“So, the pride I take goes without saying. It’s a very passionate country, Nigeria. I love going back and my time there, I look forward to more. … But it’s just another tip in the cap for the country. Nigeria is very prideful.”
Udoka began his collegiate basketball playing career at Utah State University Eastern (1995 to 1997) before transferring to the University of San Francisco (1997-98) and finishing up at Portland State (1999-2000). The 6-foot-6 swingman went undrafted by the NBA and played professionally in three different American minor leagues, Argentina, Spain and France. He eventually played 316 NBA games for the San Antonio Spurs, Portland Trail Blazers, Sacramento Kings, New York Knicks and Los Angeles Lakers.
Udoka first considered the possibility of coaching in the NBA when he coached an AAU team in Portland in 2007 and 2008 that included current Orlando Magic guard Terrence Ross and former NBA forward Terrence Jones.
Udoka retired from playing in 2012, spurning two offers from Spanish clubs to accept an offer from his former coach, Gregg Popovich, to join the Spurs’ coaching staff. Udoka won an NBA championship as an assistant with the Spurs in 2014 and helped convince former Trail Blazers teammate LaMarcus Aldridge to sign with San Antonio in 2015.
When asked what he learned from Popovich, Udoka said: “Think about the relationships. That’s the first piece. That’s what I base a lot of my stuff on. It’s a little different when it’s Tim [Duncan], Tony [Parker], Manu [Ginobili], guys who’ve been there 15, 20 years and you have to go in with new teams. The relationship piece, first of all. ‘Less is more’ is a big thing for him.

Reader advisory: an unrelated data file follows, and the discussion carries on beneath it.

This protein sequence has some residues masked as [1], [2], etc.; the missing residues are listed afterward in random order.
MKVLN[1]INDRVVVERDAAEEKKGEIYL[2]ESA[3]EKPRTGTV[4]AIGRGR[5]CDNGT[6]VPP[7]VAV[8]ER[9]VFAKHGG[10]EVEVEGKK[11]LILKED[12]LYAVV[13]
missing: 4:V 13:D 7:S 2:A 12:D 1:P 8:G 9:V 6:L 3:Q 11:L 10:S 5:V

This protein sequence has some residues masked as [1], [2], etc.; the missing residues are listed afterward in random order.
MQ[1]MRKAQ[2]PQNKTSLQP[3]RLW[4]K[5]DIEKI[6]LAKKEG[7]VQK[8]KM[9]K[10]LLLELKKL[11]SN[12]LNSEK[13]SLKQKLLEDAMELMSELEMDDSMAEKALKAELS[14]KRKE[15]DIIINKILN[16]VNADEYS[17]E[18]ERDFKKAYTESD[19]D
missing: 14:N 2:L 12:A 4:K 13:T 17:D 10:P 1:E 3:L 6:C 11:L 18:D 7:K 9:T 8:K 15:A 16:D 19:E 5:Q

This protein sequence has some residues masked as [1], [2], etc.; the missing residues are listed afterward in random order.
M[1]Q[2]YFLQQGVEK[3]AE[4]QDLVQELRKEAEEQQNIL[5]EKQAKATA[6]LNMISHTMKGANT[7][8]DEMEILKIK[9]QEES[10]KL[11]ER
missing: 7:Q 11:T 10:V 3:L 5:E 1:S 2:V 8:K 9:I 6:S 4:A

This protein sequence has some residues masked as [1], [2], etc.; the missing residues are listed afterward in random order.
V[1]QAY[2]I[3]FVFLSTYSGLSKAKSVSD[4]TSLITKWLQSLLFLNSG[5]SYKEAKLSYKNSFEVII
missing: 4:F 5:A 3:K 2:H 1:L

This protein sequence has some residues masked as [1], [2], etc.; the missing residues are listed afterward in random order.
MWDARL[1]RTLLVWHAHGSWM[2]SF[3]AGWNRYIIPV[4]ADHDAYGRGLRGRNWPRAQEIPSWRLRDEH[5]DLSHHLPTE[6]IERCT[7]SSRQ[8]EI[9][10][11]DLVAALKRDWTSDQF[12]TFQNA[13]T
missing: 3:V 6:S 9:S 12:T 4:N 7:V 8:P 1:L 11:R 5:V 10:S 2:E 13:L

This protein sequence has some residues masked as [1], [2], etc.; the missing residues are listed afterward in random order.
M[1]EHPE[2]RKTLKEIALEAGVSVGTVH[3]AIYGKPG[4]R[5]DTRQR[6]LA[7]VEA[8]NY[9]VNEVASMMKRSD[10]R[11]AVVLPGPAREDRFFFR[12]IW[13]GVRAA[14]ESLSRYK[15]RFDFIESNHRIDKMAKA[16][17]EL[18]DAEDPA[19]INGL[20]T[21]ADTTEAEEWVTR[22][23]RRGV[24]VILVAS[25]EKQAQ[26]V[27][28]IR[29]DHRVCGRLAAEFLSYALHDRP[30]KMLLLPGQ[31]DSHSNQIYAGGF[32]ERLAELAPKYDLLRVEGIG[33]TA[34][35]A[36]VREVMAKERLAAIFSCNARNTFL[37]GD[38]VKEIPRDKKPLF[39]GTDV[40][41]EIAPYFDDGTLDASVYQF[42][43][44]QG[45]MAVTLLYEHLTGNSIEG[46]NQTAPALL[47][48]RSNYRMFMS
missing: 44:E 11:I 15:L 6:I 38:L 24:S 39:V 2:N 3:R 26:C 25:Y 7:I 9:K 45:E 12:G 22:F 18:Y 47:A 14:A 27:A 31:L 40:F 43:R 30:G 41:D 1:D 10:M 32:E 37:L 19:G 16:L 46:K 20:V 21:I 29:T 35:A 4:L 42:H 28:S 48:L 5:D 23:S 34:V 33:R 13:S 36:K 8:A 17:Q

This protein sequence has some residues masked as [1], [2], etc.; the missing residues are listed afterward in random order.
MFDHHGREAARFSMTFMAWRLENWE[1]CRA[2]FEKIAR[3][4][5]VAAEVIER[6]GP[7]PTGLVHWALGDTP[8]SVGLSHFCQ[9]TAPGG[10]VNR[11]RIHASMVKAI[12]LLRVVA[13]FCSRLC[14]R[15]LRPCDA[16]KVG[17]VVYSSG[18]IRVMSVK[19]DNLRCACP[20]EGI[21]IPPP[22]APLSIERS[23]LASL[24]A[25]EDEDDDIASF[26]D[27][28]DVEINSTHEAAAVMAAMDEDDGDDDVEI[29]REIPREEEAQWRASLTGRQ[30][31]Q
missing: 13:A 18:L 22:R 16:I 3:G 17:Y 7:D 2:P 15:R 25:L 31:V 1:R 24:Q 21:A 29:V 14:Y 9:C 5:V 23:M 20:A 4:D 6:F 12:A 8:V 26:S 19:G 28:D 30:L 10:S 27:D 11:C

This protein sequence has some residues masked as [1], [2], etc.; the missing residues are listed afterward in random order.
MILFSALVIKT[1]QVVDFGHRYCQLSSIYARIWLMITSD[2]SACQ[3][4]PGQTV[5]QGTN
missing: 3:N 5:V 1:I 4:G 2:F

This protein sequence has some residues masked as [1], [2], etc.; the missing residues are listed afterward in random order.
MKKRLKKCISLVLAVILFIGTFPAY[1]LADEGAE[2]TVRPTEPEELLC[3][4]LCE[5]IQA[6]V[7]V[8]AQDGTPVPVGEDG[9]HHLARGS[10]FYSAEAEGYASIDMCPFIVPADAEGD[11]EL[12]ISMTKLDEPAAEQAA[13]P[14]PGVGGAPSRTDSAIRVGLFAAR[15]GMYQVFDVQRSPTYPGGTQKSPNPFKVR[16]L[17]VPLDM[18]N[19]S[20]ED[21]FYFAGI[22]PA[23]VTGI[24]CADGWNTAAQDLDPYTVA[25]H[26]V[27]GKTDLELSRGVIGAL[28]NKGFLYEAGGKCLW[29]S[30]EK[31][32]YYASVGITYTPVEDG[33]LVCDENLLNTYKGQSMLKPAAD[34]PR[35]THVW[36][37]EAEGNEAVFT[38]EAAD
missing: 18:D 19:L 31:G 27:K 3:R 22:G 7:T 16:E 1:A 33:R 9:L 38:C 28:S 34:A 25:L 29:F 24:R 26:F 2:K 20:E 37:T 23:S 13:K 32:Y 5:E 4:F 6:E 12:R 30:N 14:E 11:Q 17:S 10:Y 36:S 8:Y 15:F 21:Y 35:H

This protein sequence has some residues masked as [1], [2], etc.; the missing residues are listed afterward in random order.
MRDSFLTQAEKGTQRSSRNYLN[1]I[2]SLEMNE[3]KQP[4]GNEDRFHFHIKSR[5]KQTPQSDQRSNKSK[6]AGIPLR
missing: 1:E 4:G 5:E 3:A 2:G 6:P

“A lot of coaches at times try to show how smart they are and overcoach. Not doing that is a big one with him. Less is more, the relationship piece. It’s not about the X’s and O’s. It shifted over the last 10 or so years, but that’s important to be well-rounded. He was the best I’ve been around with being a disciplinarian, keeping guys accountable, X’s and O’s, relationships. He covered all the bases.”
Udoka went on to become an assistant coach with the 76ers (2019 to 2020) and Nets (2020 to 2021). He earned his first head-coaching interview with the Charlotte Hornets in 2018. He also interviewed for head-coaching jobs with the Magic, Toronto Raptors, Detroit Pistons, Chicago Bulls, Cleveland Cavaliers and Indiana Pacers.
Despite being passed over, Udoka remained optimistic about a breakthrough.
“I continued to grind and learn and grow,” Udoka said. “Every step along the way, I was pretty much a finalist in something. It wasn’t just part of the process to bring me in. You get the Spurs brand behind you and people want to learn about what you’re about. Never felt discouraged. Knew the opportunity would come.”